Visiting colleges is an important step in determining where your child will apply. It shows colleges that you are interested in coming to their school. With college visits, you'll want to have prepared some questions in advance that will give you information you can't find online or in their view-books. Ask open-ended questions to, hopefully, engage in meaningful conversation.
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Here's the problem. You can google "what questions to ask on a college visit" and get hundreds of good questions. The only problem is that school administrators and professors have heard these questions a thousand times and asking them will in no way distinguish you from any of the thousands of others visiting the campus. You don't want someone else's boring ordinary, run of the mill questions. Asking "What are the top issues at your school?" may be boring, but you can ask the same question in your own unique way that could actually result in a conversation.
One idea is to do a little snooping around online first, and then develop questions. Let me give an example. If you were visiting the University of Washington, prior to your first college visit, you might google: "bad things about the University of Washington". As you look over the results you might think of a question like this: "I know that the University of Washington is a research focused school. How does the school ensure that undergraduates, and not just grad students, get a chance to do research?" Or you could decide it was important to ask, "How many of my freshman year classes in (insert your intended major here) would you expect to be taught by TAs?"
Another idea is to think about general categories of questions that you might need to ask. That way, it's phrased the way you would ask it in real life, not using words from someone else. When you do that, try to ask open-ended questions, that don't have a yes or no answer. Here are some general issues you may want to discuss when you visit.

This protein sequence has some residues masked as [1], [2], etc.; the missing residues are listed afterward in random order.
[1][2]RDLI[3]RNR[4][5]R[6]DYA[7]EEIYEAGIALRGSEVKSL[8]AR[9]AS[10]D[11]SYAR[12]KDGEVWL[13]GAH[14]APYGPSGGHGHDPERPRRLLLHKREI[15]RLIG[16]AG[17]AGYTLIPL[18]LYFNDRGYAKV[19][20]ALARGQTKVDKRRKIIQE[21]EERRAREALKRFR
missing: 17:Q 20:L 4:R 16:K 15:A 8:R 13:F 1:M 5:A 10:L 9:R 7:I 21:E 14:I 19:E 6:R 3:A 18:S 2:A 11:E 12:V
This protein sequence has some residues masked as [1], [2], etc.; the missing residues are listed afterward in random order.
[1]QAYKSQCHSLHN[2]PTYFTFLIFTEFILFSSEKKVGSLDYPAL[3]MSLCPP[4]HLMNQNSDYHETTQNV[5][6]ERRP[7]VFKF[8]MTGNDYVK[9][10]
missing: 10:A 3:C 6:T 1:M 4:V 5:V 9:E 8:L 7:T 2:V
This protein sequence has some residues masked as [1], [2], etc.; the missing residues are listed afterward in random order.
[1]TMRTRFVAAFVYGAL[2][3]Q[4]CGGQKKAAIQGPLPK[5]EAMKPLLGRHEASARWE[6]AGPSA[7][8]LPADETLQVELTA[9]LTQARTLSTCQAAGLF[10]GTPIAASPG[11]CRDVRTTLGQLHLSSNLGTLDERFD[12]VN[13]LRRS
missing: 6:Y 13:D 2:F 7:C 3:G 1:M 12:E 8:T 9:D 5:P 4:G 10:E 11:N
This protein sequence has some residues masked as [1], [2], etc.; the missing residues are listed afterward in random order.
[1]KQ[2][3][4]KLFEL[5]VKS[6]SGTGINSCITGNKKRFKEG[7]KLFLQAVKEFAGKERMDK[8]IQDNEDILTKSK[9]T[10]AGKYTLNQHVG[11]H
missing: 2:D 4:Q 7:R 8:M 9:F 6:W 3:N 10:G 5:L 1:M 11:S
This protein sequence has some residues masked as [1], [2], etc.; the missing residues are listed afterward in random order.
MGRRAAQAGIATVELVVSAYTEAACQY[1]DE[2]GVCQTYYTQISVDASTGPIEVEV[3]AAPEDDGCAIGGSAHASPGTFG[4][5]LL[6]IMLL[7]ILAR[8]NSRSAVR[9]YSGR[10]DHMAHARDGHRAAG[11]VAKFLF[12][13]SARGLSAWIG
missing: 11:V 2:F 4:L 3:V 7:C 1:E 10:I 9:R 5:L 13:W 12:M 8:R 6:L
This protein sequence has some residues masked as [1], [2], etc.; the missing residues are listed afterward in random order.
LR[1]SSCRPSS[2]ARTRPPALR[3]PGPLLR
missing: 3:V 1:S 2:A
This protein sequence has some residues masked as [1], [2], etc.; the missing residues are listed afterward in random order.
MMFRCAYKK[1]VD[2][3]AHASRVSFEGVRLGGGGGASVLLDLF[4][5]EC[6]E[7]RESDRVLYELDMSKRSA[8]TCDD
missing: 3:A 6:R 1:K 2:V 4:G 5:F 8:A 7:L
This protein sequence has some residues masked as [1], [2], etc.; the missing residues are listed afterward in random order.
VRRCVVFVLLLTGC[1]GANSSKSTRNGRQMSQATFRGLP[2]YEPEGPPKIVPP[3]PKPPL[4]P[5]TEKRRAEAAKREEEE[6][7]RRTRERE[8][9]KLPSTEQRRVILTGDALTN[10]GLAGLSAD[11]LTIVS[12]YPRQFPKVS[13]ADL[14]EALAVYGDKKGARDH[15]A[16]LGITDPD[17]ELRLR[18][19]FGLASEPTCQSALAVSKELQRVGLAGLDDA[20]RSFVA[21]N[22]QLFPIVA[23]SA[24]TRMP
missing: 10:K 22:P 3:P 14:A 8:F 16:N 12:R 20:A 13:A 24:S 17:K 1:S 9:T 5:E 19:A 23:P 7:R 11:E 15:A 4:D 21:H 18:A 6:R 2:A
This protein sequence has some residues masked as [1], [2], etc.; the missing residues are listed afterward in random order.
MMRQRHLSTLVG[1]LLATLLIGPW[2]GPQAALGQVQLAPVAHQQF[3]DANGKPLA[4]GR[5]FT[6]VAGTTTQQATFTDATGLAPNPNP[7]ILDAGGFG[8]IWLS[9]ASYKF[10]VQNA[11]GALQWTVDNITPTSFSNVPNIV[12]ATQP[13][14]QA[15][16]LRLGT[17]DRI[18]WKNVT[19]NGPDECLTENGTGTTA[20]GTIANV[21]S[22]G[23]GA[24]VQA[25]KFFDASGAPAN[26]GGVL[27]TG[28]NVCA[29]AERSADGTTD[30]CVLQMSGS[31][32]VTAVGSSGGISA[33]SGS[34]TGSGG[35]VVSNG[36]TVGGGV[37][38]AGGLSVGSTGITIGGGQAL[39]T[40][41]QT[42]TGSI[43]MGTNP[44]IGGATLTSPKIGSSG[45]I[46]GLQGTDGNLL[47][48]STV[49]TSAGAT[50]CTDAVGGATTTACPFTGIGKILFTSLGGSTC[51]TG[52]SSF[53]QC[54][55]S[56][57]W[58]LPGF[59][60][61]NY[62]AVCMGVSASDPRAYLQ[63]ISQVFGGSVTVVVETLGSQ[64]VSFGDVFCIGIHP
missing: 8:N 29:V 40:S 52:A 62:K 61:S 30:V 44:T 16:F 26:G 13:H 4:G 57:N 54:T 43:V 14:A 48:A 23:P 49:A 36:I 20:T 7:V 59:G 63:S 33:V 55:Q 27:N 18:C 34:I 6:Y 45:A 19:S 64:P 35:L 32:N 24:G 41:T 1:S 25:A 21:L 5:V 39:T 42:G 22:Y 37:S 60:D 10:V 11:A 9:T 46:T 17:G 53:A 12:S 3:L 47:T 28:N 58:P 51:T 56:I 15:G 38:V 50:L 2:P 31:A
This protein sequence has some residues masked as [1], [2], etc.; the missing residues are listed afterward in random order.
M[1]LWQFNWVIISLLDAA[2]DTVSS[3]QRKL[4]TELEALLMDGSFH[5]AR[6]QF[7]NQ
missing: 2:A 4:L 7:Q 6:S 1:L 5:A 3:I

What about an early admission option?
How many are usually waitlisted?
Need-blind or need-aware? (they either do or don't consider finances when you apply)
Collaborative or competitive?
Mostly taught by professors or teaching assistants?
Average class size of freshman classes in my major?
What percent get financial aid?
What kind of scholarships?
How to apply for scholarships?
Can scholarships be combined or stacked?
Is aid mostly loans or grants?
Do financial aid packages change every year?
Ask the tour guide and other students you meet about what they like or don't like.
Dorm or living arrangement options
Dorms too crowded or noisy or quiet or boring?
What to do on weekends
Do you like it here?
Are living arrangements within walking distance of campus? Or will I need a bike or car?
How hard is it to get good grades?
Wholesome living options
Is dorm availability guaranteed?
Kids stay on campus on weekends?
Sorority or fraternity options?
How do they handle food allergies or intolerance?
Are there single-sex dorms? Floors? bathrooms? Dorm rooms?
Christian groups on campus?
Success After College
How is the academic advising?
Career center placement or help available?
Job internship available or required?
Pre-law or pre-med success?
After your visit, think about what you learned, and ask yourself a few questions.
Did I have fun?
Did I meet nice people?
Were people smiling?
Did you feel safe?
Was it the right size?
Were classes interesting?
Did you feel at home?
Was staff friendly or fussy?
You can find out more about college visits in my blog post, Ask Questions During College Visits.
I hope these ideas help to spur you on in your determining whether or not a campus is right for you. Are there ideas / questions that you would add?
Erica used the College Launch Solution with her family and highly recommends it to the reader of The Old Schoolhouse .
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